A major re-think of land use policy and transportation infrastructure in a section of southeast Portland could be transformative. How much so remains to be seen.
As we reported back in August, the Lower Southeast Rising Area Plan, a joint effort from the Portland Bureau of Transportation and Bureau of Planning & Sustainability, is an attempt to “address the historic lack of infrastructure investment in parts of Southeast and East Portland.” The plan focuses on SE 52nd Avenue from Woodstock Boulevard to Flavel Drive and SE 72nd Avenue from Woodstock Boulevard to the Springwater Corridor, encompassing the Brentwood-Darlington neighborhood and parts of the Ardenwald-Johnson Creek, Lents, Mt. Scott-Arleta, and Woodstock neighborhoods.
Since last August, PBOT and BPS have come up with several scenarios for both community development and transportation changes in the area, which they outlined this week in a detailed online open house and video presentation.
The four Community Development Scenarios (above) “illustrate different land use and community development futures” for the focus areas of SE 52nd and 72nd Avenues and vary in the level of changed they’d trigger. At one end of the spectrum, the city suggests building on current land use patterns to create new multi-unit housing and enhancing existing commercial sites. At the other end, SE 52nd and 72nd Aves would undergo dramatic changes that would enable significant mixed housing and retail development potential (see lead graphic above).
As far as transportation changes, the plan acknowledges this area has insufficient bike lanes and sidewalk gaps (or none at all). This leads to wasted potential for better active transportation in these neighborhoods because, as the draft plan states, the area has a “compact street grid provides opportunities to move throughout the area without a vehicle.”
For example, the Springwater Corridor trail, a major east-west biking corridor, should be easily accessible for people who live in lower southeast. But because of the bike system gaps, many people have to go completely out of the way to get to it safely.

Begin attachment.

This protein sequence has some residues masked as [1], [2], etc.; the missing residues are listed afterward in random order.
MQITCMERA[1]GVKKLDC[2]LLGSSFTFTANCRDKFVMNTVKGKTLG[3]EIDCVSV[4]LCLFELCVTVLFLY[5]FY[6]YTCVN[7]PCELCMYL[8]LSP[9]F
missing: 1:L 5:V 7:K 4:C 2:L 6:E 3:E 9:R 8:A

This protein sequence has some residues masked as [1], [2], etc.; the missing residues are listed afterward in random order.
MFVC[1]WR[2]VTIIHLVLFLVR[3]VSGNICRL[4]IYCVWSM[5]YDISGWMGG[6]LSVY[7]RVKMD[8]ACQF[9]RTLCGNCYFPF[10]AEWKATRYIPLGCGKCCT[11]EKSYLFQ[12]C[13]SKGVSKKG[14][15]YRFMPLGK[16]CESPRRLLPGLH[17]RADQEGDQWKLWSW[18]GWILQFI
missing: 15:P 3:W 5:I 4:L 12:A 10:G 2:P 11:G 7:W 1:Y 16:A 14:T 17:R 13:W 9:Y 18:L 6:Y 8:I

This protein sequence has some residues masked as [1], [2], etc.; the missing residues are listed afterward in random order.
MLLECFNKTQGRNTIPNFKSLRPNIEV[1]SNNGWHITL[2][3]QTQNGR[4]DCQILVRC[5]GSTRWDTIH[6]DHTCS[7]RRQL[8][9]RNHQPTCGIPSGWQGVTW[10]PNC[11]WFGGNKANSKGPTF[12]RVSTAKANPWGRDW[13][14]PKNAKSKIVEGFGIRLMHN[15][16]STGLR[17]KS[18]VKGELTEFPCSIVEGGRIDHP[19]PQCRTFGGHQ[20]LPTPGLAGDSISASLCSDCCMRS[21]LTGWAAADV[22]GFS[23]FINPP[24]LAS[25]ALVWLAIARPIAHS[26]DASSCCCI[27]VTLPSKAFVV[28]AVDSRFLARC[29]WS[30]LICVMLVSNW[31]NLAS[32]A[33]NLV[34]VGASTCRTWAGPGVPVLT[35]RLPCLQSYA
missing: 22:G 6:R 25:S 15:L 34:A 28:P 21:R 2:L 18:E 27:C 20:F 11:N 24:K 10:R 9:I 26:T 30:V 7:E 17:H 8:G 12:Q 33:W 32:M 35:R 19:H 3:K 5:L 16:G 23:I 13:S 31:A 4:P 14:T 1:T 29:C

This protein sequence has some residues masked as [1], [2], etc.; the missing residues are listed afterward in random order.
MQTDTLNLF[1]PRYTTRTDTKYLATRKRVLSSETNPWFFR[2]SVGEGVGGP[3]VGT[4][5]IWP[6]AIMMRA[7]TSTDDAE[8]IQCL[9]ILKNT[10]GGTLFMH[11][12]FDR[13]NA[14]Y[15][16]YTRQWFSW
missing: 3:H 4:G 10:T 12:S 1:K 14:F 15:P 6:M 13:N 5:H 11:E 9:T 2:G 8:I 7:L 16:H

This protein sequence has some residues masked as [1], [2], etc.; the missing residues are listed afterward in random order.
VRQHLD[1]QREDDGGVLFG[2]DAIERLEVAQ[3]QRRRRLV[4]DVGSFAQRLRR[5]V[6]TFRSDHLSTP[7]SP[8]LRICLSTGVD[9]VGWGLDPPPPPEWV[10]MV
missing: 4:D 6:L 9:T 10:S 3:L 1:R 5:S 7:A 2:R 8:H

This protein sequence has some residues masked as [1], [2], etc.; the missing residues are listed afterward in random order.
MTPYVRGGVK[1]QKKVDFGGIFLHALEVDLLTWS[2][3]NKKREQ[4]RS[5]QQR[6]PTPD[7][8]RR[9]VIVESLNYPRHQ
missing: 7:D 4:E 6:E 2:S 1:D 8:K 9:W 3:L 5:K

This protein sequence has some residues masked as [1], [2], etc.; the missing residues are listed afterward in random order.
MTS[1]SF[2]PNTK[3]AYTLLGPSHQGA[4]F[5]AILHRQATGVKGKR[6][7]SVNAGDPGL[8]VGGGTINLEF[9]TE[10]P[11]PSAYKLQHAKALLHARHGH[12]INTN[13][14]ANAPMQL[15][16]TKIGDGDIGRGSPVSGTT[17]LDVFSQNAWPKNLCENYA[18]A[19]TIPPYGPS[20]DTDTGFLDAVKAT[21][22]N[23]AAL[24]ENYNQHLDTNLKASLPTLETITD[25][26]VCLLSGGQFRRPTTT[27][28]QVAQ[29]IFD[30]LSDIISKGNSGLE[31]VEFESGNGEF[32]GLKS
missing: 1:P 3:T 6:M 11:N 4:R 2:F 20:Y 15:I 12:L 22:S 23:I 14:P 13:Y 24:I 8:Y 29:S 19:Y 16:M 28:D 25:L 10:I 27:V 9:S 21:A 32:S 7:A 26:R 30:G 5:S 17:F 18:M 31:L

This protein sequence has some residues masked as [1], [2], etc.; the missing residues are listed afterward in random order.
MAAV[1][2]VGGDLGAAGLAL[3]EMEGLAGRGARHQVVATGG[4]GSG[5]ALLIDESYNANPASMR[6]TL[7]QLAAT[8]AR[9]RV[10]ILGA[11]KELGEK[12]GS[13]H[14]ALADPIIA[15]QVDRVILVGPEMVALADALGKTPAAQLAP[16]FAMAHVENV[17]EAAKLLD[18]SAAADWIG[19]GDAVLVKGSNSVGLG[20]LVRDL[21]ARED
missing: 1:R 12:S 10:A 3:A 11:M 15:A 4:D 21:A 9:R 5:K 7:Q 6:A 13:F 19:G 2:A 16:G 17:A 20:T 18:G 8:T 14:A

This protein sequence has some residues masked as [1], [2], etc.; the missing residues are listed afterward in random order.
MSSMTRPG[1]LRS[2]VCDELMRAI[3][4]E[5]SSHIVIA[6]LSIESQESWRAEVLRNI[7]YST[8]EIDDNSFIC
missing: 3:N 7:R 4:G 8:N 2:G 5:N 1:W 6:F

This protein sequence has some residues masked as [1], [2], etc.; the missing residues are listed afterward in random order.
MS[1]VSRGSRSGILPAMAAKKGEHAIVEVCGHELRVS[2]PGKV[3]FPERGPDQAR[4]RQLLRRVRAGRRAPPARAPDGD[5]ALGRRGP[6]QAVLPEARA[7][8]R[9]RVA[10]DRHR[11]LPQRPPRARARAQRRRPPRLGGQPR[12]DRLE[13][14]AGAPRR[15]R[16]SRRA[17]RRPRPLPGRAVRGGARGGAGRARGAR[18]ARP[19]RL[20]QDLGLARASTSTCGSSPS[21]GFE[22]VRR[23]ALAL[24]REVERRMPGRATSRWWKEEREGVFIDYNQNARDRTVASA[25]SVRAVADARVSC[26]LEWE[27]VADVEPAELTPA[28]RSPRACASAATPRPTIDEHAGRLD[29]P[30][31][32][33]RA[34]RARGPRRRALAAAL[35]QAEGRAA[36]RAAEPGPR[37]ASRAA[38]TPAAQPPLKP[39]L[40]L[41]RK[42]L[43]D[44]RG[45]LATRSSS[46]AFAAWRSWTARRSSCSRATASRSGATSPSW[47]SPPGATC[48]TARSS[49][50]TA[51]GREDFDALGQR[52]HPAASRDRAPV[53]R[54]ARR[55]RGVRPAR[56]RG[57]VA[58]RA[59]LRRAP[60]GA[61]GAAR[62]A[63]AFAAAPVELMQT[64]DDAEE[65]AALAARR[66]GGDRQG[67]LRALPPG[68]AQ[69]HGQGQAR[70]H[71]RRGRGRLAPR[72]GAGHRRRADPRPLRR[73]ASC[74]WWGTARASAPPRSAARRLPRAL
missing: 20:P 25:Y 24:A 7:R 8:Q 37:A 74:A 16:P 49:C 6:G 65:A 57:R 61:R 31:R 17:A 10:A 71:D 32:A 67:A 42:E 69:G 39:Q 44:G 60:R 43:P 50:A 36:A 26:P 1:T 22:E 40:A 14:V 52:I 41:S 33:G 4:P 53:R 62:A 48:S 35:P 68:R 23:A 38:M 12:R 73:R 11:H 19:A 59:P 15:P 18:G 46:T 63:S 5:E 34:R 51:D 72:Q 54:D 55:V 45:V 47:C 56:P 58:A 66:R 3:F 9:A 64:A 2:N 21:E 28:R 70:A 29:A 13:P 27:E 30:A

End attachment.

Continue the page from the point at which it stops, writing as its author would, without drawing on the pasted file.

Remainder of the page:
(Existing versus potential bike network.)
While people biking around other parts of the city have ample neighborhood greenway options, there are precious few greenways in this part of town, and the bike lanes are often located too close to car traffic with only a very slight barrier for separation.
Planners say they’ve received feedback “about the need to improve street conditions for walking and biking as well as to calm/slow motor vehicles” and have developed a list of potential projects to address these concerns.
Some of these potential projects include adding crossings on a large stretch of Holgate Blvd, filling the bike lane gap on Woodstock Blvd between SE 69th and SE 72nd, and doing sidewalk infill in many places in the area. The plan also includes bus system changes that would create more continuous transit access across Woodstock, 72nd Ave and Flavel St.
Now PBOT and BPS want feedback to learn just how bold they should be with future changes. Take a look at the survey and online open house where you’ll learn more about existing conditions and the scope of what’s possible. The final plan is expected to go in front of City Council for adoption the end of this year or beginning of 2023.